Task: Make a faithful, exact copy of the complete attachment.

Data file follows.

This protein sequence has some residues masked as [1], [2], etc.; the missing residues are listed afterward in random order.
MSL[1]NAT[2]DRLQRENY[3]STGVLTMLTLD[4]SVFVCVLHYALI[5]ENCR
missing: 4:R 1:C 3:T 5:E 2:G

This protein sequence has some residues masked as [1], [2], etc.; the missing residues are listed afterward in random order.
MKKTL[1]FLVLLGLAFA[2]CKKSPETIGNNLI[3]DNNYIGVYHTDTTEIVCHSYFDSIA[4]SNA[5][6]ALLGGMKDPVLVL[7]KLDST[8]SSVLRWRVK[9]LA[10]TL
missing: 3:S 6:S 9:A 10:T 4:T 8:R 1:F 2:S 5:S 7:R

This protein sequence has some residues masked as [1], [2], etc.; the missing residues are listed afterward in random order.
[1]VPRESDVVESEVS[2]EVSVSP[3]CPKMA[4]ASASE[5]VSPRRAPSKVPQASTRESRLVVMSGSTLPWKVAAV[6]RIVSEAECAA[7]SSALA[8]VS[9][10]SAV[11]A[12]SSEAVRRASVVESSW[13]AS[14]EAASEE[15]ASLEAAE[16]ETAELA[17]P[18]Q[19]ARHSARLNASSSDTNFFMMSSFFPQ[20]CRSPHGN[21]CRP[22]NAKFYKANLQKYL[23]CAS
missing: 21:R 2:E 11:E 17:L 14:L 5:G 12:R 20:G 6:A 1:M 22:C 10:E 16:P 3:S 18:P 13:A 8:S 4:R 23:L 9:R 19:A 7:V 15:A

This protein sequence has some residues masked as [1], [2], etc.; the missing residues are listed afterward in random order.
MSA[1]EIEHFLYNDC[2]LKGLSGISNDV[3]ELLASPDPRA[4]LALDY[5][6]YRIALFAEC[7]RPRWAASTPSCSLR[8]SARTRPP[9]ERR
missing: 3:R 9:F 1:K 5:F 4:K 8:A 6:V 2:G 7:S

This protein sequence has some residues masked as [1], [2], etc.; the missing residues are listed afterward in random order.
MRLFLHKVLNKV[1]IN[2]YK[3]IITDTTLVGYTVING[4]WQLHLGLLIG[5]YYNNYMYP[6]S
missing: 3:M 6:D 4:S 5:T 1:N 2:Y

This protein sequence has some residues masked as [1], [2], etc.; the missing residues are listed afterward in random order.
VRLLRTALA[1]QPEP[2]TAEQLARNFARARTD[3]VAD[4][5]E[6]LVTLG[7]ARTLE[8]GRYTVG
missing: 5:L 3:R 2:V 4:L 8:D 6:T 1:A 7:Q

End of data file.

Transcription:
This protein sequence has some residues masked as [1], [2], etc.; the missing residues are listed afterward in random order.
MSL[1]NAT[2]DRLQRENY[3]STGVLTMLTLD[4]SVFVCVLHYALI[5]ENCR
missing: 4:R 1:C 3:T 5:E 2:G

This protein sequence has some residues masked as [1], [2], etc.; the missing residues are listed afterward in random order.
MKKTL[1]FLVLLGLAFA[2]CKKSPETIGNNLI[3]DNNYIGVYHTDTTEIVCHSYFDSIA[4]SNA[5][6]ALLGGMKDPVLVL[7]KLDST[8]SSVLRWRVK[9]LA[10]TL
missing: 3:S 6:S 9:A 10:T 4:T 8:R 1:F 2:S 5:S 7:R

This protein sequence has some residues masked as [1], [2], etc.; the missing residues are listed afterward in random order.
[1]VPRESDVVESEVS[2]EVSVSP[3]CPKMA[4]ASASE[5]VSPRRAPSKVPQASTRESRLVVMSGSTLPWKVAAV[6]RIVSEAECAA[7]SSALA[8]VS[9][10]SAV[11]A[12]SSEAVRRASVVESSW[13]AS[14]EAASEE[15]ASLEAAE[16]ETAELA[17]P[18]Q[19]ARHSARLNASSSDTNFFMMSSFFPQ[20]CRSPHGN[21]CRP[22]NAKFYKANLQKYL[23]CAS
missing: 21:R 2:E 11:E 17:L 14:L 5:G 12:R 20:G 6:A 1:M 22:C 10:E 16:P 3:S 18:P 13:A 8:S 4:R 23:L 9:R 19:A 7:V 15:A

This protein sequence has some residues masked as [1], [2], etc.; the missing residues are listed afterward in random order.
MSA[1]EIEHFLYNDC[2]LKGLSGISNDV[3]ELLASPDPRA[4]LALDY[5][6]YRIALFAEC[7]RPRWAASTPSCSLR[8]SARTRPP[9]ERR
missing: 3:R 9:F 1:K 5:F 4:K 8:A 6:V 2:G 7:S

This protein sequence has some residues masked as [1], [2], etc.; the missing residues are listed afterward in random order.
MRLFLHKVLNKV[1]IN[2]YK[3]IITDTTLVGYTVING[4]WQLHLGLLIG[5]YYNNYMYP[6]S
missing: 3:M 6:D 4:S 5:T 1:N 2:Y

This protein sequence has some residues masked as [1], [2], etc.; the missing residues are listed afterward in random order.
VRLLRTALA[1]QPEP[2]TAEQLARNFARARTD[3]VAD[4][5]E[6]LVTLG[7]ARTLE[8]GRYTVG
missing: 5:L 3:R 2:V 4:L 8:D 6:T 1:A 7:Q